SINCE joining forces with the BBC more than 15 years ago, Anita Rani has become a regular on our airwaves and television screens.
She has co-hosted Countryfile since 2014, won numerous accolades for her powerful documentary on the Partition of India and danced her way into the nation’s hearts after reaching the semi-finals of Strictly Come Dancing in 2015.
Despite her success, it has not been an easy ride for the 43-year-old. In March, she said that she faced the “triple whammy” of being Asian, northern and a woman in her early career and termed it as a “tough struggle”.
Though positive about the industry, Rani says that the “power structures need to change” and she has had to work harder than others to achieve her multifarious career spanning over two decades.
The presenter says: “I’ve got three things that are different from most people who work in TV.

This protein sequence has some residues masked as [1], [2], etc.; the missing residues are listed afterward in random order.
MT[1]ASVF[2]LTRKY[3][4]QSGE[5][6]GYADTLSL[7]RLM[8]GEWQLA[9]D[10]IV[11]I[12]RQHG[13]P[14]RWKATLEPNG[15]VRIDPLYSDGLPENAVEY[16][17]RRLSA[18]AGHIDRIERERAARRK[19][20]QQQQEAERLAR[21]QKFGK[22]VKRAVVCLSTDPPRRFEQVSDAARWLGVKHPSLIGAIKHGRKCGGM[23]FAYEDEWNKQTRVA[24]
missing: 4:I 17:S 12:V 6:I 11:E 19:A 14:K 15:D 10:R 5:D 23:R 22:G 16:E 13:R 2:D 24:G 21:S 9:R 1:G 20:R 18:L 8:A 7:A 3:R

It’s funny that people have preconceived ideas of you. I just think you only see a certain aspect of everybody.”
The popular broadcaster was raised with brother Kuldeep in Bradford, West Yorkshire, by parents Balvinder and Lakhbir, now in their 60s, who moved to the UK four decades ago to run a clothing business.
She had a passion for journalism from a young age and discovered her talent for broadcast at 14 when she secured her first radio show at Bradford’s Sunrise Radio, where her mother presented her own show.
After leaving school, Rani studied for a degree in broadcasting at Leeds University. From university, Anita worked as a researcher for the BBC and other media organisations, and soon worked her way up to the top.
As well as her presenting gig with Countryfile, she also files reports for The One Show and was a guest presenter during the coverage of